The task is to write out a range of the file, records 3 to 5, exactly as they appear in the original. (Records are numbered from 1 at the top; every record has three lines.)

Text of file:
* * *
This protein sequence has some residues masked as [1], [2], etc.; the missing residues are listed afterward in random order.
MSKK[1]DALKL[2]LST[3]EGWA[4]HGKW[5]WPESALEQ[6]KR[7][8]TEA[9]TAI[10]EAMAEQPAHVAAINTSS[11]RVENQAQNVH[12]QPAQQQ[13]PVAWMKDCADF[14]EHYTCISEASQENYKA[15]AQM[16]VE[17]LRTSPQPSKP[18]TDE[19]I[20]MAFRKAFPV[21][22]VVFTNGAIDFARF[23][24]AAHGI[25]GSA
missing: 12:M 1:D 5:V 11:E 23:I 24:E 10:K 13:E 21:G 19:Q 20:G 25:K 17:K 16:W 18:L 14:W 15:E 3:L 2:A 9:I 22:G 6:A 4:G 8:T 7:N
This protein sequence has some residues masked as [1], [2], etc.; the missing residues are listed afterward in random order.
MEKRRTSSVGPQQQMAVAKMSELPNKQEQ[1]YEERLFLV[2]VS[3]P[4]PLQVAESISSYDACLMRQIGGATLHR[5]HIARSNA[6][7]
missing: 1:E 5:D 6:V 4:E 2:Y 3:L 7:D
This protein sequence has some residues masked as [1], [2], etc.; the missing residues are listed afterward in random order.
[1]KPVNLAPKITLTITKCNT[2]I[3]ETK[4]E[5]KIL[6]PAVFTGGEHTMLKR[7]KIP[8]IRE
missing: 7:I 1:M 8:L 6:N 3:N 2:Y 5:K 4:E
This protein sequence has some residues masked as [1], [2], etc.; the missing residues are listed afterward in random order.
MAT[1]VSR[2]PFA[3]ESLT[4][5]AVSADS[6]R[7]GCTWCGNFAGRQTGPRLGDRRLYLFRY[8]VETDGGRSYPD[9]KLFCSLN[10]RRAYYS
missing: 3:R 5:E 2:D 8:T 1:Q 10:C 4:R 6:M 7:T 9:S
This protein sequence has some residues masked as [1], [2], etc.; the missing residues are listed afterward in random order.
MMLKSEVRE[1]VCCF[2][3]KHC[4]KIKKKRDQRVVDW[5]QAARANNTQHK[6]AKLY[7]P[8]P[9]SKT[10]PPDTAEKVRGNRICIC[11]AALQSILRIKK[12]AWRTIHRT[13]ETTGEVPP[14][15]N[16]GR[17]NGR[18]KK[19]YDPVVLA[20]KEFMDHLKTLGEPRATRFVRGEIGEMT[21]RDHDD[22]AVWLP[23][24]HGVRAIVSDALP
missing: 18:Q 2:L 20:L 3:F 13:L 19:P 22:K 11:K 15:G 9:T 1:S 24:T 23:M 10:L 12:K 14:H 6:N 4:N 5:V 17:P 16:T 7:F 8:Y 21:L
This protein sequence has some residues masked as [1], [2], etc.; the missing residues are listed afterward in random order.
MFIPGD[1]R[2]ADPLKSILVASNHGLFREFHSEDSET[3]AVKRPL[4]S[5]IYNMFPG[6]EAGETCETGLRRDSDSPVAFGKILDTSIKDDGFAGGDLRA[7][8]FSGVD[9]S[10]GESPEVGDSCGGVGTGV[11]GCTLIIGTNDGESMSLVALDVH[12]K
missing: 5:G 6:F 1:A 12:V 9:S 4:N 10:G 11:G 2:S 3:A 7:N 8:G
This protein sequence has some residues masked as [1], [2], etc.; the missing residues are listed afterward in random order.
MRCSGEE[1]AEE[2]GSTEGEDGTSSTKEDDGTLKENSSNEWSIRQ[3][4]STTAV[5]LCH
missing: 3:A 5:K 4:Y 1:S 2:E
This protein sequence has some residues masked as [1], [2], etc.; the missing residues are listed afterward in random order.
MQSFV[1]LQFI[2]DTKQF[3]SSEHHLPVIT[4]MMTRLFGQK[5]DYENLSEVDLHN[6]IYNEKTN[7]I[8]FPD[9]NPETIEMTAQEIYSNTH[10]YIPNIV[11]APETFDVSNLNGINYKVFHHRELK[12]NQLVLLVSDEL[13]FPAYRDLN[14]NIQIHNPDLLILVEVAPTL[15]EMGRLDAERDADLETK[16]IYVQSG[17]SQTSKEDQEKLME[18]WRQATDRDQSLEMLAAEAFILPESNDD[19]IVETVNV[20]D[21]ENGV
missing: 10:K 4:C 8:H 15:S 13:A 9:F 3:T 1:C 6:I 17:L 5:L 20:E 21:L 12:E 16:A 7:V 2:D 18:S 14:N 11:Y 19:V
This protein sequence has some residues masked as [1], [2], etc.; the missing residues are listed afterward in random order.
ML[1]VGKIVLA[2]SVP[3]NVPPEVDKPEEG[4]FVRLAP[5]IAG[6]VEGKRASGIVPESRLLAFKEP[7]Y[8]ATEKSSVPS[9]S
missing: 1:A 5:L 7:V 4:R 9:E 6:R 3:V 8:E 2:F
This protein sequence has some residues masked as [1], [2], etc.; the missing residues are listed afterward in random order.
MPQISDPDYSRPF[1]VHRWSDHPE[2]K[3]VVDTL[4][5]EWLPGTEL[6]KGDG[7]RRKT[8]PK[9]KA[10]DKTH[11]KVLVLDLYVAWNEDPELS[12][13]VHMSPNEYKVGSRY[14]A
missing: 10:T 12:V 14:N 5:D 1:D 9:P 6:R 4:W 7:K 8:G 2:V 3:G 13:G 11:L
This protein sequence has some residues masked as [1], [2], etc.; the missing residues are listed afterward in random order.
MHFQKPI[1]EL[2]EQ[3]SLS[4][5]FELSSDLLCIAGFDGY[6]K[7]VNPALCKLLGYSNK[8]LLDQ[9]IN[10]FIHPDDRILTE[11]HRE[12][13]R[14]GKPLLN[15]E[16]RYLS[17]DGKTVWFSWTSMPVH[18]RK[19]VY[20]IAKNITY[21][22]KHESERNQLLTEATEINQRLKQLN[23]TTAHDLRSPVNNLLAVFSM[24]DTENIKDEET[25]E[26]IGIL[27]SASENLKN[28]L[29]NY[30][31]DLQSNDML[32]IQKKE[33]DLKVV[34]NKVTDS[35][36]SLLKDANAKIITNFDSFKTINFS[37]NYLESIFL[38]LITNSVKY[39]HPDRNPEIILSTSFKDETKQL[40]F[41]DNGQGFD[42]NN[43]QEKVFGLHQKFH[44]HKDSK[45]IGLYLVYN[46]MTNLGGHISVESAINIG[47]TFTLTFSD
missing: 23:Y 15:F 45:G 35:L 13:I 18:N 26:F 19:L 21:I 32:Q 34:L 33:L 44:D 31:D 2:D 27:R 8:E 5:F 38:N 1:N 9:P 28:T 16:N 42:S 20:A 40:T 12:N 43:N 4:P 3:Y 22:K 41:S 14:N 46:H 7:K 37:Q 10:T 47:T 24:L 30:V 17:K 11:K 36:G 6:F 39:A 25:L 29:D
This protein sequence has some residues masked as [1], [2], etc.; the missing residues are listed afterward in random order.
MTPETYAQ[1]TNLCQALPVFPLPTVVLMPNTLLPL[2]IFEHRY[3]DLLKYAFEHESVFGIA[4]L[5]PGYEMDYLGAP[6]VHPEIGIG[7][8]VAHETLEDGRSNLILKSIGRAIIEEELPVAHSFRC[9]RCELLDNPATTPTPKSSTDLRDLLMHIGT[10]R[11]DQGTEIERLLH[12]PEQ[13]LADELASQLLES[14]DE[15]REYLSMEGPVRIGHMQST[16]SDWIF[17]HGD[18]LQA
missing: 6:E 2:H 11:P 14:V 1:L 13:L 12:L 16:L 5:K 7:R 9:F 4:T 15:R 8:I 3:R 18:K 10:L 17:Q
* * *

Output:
This protein sequence has some residues masked as [1], [2], etc.; the missing residues are listed afterward in random order.
[1]KPVNLAPKITLTITKCNT[2]I[3]ETK[4]E[5]KIL[6]PAVFTGGEHTMLKR[7]KIP[8]IRE
missing: 7:I 1:M 8:L 6:N 3:N 2:Y 5:K 4:E
This protein sequence has some residues masked as [1], [2], etc.; the missing residues are listed afterward in random order.
MAT[1]VSR[2]PFA[3]ESLT[4][5]AVSADS[6]R[7]GCTWCGNFAGRQTGPRLGDRRLYLFRY[8]VETDGGRSYPD[9]KLFCSLN[10]RRAYYS
missing: 3:R 5:E 2:D 8:T 1:Q 10:C 4:R 6:M 7:T 9:S
This protein sequence has some residues masked as [1], [2], etc.; the missing residues are listed afterward in random order.
MMLKSEVRE[1]VCCF[2][3]KHC[4]KIKKKRDQRVVDW[5]QAARANNTQHK[6]AKLY[7]P[8]P[9]SKT[10]PPDTAEKVRGNRICIC[11]AALQSILRIKK[12]AWRTIHRT[13]ETTGEVPP[14][15]N[16]GR[17]NGR[18]KK[19]YDPVVLA[20]KEFMDHLKTLGEPRATRFVRGEIGEMT[21]RDHDD[22]AVWLP[23][24]HGVRAIVSDALP
missing: 18:Q 2:L 20:L 3:F 13:L 19:P 22:K 11:K 15:G 9:T 1:S 24:T 23:M 10:L 12:K 14:H 6:N 4:N 5:V 17:P 16:T 7:F 8:Y 21:L